The term “technical debt” has been popular for a while and has been used to refer to varying scenarios, not just in software development but across the IT industry. It was originally coined in 1992 by Ward Cunningham to help us recognize that quick and dirty work can set us up for increased future effort. One of the most overlooked forms of technical debt is created when operational requirements are excluded from the product development life cycle (PDLC), particularly in the project planning stage.
In many companies, operational support is not considered part of the PDLC. Operational and project teams are often completely decoupled at the lower and middle levels of the IT department, only dovetailing because both divisions report to the CIO or VP of IT.
This disconnect is created when communication is limited between IT operations and the rest of the business, including development. When the business defines objectives and timelines for a project with little or no interaction with the operations team, the operational requirements needed to support various projects are captured in an abbreviated form or left out entirely.
The project team might not even know that operational requirements exist until the code is almost ready to go live. It isn’t unusual for operational needs to be unearthed after code is deployed. Sometimes, these needs only come to light when issues are encountered because the existing infrastructure does not have the capacity to support the functionality or customer load created by the newly deployed code.
Case in point
I recently participated in an emotionally-charged meeting in which operations, development and business stakeholders discussed the root cause of the failure of a client-facing system. The project team was angry with the operations team for not supporting their code in a highly-available (HA) environment. The operations team was defensive, stating that they didn’t have the time or resources to address their backlog, including building an HA environment.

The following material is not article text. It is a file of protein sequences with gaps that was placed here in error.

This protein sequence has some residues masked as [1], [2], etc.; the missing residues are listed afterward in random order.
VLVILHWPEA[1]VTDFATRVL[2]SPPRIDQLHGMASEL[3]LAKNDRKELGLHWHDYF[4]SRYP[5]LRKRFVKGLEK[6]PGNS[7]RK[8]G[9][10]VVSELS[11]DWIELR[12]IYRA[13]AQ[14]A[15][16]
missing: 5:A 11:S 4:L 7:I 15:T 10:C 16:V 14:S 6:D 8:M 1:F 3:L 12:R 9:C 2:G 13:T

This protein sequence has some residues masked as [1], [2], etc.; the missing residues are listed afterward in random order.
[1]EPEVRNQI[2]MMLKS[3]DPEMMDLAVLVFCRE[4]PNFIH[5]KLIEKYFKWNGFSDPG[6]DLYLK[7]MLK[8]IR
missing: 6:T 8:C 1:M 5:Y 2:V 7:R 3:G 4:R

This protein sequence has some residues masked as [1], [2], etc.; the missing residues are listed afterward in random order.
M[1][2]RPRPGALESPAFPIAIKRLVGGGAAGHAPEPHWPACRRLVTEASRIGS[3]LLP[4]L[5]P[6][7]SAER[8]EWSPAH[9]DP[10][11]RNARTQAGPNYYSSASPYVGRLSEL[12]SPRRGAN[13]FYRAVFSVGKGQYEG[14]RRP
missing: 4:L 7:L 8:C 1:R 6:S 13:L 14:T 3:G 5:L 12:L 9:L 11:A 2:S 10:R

The project team had specified an HA environment in their runbook as part of their handoff to IT operations but the business didn’t prioritize the work against existing operational work. The HA system was acknowledged by the operations team as a requirement necessary to adequately support the deployed code, prioritized it and assigned the creation of an HA system to an operations resource, but the prioritization and operational timelines were not aligned with project milestones.
The HA system’s completion was not considered release-gating by the project team, so the code was deployed on an inadequate system and the project was declared complete. The customer-facing system failed and recriminations flew.
The project team expected their deployed code to be considered part of the production system, with accompanying up-time SLAs. The IT operations group was working on the HA environment, but didn’t have dedicated resources on the project, so its completion was a long, drawn-out process. The same people working on HA were also doing regular maintenance tasks, working on systems for other projects, and putting out fires.
The key point of failure in this conflict was in not consciously determining the value of the various requirements in the project. Although the work was in the project’s prioritized backlog, a good process wasn’t in place to prioritize the project work against other operational work or to align timelines.
Miscommunication started right at the beginning of the project, when people from the operations team were not included in the planning process. It was exacerbated when the code was permitted to launch into a non-HA environment. It really snowballed when the project team went on to the next project without fully completing all requirements in that iteration of the product development life cycle. The operations team pushed code live without ensuring that all project requirements were completed, and then repeated the pattern over multiple releases.
After just a few project cycles, it becomes clear that the decoupling of operational requirements from business requirements within consecutive projects creates a backlog for operations that can’t be surmounted without drastic remediation efforts.
Finding a solution
Fortunately, this problem has a simple solution. It’s not easy, because it requires being realistic about the true time and resource demands of a PDLC. Paying attention to operational requirements can initially slow project completion rate or require the addition of people to your operations team.
Pay attention to three key points to prevent a buildup of technical debt as a side-effect of project work:
- Make operational requirements release-gating.
- Don’t launch on temporary environments.
- Bring operations people into the project early and often. When possible, make them an integral part of the project team.
Projects are not complete unless the systems on which they live are complete.
Jen Stone Browne
This post is a re-work of an idea I originally created for http://leantechnologytransformation.blogspot.com. Check out that blog for great ideas by Patrick Phillips, a skilled Lean and Agile practitioner and coach.
For more on technical debt, see what Israel Gat has to say at http://theagileexecutive.com/tag/technical-debt/.